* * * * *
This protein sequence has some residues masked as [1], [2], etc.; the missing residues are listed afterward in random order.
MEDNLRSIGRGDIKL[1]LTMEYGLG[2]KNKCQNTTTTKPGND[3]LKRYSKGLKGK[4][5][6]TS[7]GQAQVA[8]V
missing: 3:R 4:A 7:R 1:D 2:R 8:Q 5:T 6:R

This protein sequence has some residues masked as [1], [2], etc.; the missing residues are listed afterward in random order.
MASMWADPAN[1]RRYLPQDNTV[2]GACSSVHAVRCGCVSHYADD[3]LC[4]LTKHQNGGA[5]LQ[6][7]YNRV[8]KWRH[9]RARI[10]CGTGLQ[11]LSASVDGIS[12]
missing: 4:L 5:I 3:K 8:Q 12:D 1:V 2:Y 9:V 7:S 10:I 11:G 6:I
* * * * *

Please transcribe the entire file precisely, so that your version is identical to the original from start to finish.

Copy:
This protein sequence has some residues masked as [1], [2], etc.; the missing residues are listed afterward in random order.
MEDNLRSIGRGDIKL[1]LTMEYGLG[2]KNKCQNTTTTKPGND[3]LKRYSKGLKGK[4][5][6]TS[7]GQAQVA[8]V
missing: 3:R 4:A 7:R 1:D 2:R 8:Q 5:T 6:R

This protein sequence has some residues masked as [1], [2], etc.; the missing residues are listed afterward in random order.
MASMWADPAN[1]RRYLPQDNTV[2]GACSSVHAVRCGCVSHYADD[3]LC[4]LTKHQNGGA[5]LQ[6][7]YNRV[8]KWRH[9]RARI[10]CGTGLQ[11]LSASVDGIS[12]
missing: 4:L 5:I 3:K 8:Q 12:D 1:V 2:Y 9:V 7:S 10:I 11:G 6:I